Discover more from The Accessibility Apprentice
#10. Designing for ADHD.
Welcome to today's (belated) World Mental Health issue of "The Accessibility Apprentice", where we discuss designing for people with one of the most wide-spread neurodevelopmental disorder.
10 October is the World Mental Health day, and “The Accessibility Apprentice” celebrates it (albeit a few days later) with an issue on designing for attention-deficit/hyperactivity disorder.
We will discuss what ADHD is, why considering the needs of users with ADHD is critical for the product’s success, and what designers need to keep in mind.
This is a very personal issue of “The Accessibility Apprentice”, my accessibility–centred newsletter. Feel free to share it with your colleagues, friends, and other people, and learn how to build accessible products together.
A problem at scale
I was born with a mental impairment, but was only diagnosed as an adult, at the age of 27. By then, I had built a career in digital design, moved countries four times, drastically changed my life multiple times. All without knowing, the nagging, annoying sensation that wouldn’t let me focus had a name: attention-deficit/hyperactivity disorder.
Many know ADHD as something kids who can’t sit still get diagnosed with, but the problem does not concern children only. There are almost 400 million adults living with ADHD worldwide, and considering how many more are yet to be diagnosed, the actual number of individuals suffering from the attention deficit is much higher.
People with ADHD struggle to focus on completing tasks and have troubles controlling impulses, although the impairment may manifest differently. Some, like me, would feel restless when they’re not preoccupied with something rewarding, like solving a puzzle. Others will find it hard to snap out of the focus state.
Regardless of how ADHD manifests, it severely impacts how we consume and process information, react to stimuli, make decisions, and live our lives.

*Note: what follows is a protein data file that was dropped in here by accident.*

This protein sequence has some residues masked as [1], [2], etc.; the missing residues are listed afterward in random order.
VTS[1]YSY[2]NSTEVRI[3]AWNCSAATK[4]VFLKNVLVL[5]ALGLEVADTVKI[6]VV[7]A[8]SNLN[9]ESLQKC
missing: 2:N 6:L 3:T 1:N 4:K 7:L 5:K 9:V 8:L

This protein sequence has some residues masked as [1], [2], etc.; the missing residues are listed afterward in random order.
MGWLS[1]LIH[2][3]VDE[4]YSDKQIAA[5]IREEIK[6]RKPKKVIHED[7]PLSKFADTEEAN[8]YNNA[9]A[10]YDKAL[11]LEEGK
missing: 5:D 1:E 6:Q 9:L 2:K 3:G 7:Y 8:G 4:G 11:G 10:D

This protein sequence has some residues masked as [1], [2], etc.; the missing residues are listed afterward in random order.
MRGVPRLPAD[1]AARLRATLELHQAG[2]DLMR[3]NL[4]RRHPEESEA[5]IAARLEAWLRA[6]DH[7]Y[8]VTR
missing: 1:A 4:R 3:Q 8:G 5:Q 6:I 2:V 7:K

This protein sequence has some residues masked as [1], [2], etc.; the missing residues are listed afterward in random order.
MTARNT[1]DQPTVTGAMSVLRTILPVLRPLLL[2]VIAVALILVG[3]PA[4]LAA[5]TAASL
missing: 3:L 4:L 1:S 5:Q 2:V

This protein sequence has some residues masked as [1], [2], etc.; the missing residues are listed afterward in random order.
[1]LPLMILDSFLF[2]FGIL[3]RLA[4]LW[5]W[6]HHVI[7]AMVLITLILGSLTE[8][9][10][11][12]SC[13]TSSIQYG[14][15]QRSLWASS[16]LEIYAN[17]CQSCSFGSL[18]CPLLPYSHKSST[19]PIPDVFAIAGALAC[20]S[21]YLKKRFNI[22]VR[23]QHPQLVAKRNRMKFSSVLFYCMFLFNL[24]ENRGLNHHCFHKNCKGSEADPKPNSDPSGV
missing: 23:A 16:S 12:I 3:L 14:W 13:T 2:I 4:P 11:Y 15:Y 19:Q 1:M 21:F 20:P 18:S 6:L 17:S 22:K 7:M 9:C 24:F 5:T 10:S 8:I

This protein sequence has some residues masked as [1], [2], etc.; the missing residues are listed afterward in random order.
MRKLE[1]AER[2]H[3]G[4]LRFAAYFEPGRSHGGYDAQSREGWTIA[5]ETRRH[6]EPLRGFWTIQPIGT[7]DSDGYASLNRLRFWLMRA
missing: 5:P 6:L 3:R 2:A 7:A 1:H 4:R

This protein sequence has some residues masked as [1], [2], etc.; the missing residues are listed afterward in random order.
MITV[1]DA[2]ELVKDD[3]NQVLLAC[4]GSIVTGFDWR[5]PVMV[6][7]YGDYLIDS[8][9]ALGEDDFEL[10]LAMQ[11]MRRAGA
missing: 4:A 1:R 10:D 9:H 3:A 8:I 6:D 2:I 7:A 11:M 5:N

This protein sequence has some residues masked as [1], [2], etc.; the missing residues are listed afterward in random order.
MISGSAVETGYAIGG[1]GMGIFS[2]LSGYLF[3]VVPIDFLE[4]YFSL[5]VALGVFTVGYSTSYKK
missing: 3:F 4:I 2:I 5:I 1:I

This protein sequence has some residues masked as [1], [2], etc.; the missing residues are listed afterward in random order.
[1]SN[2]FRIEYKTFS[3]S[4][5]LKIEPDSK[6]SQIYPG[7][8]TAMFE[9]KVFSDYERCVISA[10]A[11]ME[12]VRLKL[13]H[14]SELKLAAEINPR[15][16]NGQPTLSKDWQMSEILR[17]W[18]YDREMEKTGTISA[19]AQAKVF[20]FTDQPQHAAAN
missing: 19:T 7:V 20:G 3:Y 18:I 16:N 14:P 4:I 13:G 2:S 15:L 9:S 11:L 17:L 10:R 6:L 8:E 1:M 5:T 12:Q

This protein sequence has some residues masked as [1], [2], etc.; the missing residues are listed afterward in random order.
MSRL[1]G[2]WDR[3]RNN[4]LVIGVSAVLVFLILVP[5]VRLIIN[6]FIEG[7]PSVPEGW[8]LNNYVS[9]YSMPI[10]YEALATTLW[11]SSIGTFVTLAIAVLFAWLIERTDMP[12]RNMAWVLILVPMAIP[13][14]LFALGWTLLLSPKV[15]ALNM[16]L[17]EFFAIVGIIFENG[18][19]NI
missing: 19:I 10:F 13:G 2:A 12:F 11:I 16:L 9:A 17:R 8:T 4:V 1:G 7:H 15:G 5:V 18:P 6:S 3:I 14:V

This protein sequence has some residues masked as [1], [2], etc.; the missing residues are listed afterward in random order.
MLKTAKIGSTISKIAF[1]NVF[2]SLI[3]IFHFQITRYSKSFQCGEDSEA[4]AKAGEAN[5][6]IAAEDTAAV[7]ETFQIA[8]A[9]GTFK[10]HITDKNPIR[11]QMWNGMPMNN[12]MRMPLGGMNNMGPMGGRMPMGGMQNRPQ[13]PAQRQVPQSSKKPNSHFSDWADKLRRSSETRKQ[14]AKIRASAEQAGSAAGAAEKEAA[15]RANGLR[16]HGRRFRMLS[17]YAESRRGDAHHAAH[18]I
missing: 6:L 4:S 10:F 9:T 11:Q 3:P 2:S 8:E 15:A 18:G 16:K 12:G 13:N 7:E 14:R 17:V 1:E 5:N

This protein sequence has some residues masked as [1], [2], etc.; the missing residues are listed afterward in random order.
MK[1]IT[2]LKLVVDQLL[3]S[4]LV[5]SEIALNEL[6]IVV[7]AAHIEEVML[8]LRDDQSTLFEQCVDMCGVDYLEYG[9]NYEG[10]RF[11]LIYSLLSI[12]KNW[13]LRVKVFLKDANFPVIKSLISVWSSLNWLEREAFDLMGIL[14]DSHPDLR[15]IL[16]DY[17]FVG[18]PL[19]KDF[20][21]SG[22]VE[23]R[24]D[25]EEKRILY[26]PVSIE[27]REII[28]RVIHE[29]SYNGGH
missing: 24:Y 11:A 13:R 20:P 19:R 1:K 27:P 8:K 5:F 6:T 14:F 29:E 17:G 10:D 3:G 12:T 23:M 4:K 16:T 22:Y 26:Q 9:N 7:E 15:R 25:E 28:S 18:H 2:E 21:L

Considering the number of people living with the disorder, it is safe to say that every product has at least some users with ADHD, diagnosed or otherwise. Understanding their problems and challenges will not only help deliver a more pleasant experience to them, but will benefit non-ADHD users as well.
Challenges and concerns
Living with ADHD (at least in one of its variations) is like juggling burning kegs whilst being tied to four horses, pulling in different directions.
Our constantly under-stimulated brain is grasping at every opportunity to switch its focus. Sticking to one task at hand is an impossible challenge: everything is a distraction, begging to tend to it, everything is exciting, nothing is enough to keep our eyes on.
The world filled to the brim with content fighting for our attention is a planet-scale torture chamber. We do not process information the same way others do: we hop from one stimulating bit to another, often forgetting what we were up to in the first place.
There are many things that terrify people with ADHD. Personally, my list of anxiety inducers is rather lengthy. My brain perceives them as monoliths, heavy-duty tasks that require sufficient concentration — something it cannot space.
Unstructured, messy information;
Abundance of options: from mega-menus and advanced filters to infinite feeds;
Long paragraphs and text without proper formatting. Technical and professional jargon;
Flashy colours, bright visuals, throbbing lights;
Bureaucracy, especially forms.
Although other people’s experience living with ADHD may be different from mine, there are some patterns that are easily identified here. Following a few simple design principles can help relieve these pains and, subsequently, make the experience more pleasant for non-neurodivergent users.
This is rather obvious. Strive to create calm, soothing environments, and avoid overstimulating your users.
Individuals with ADHD would appreciate a clear structure of information. We are not particularly good at grouping things together or keeping them neat and tidy. Do not make us struggle more than we do.
Content is king, but even royalty can be overwhelming. Large unformatted chunks of text will only send our brains one signal: time to find something more exciting.
Keep your user motivated by rewarding intended behaviour. A tiny gesture of appreciation for completing a small task will keep your user motivated to continue exploring your product.
No alarms and no surprises
Not everyone appreciates surprises. Don’t scare your users by giving them something that do not expect to see, even if you mean well.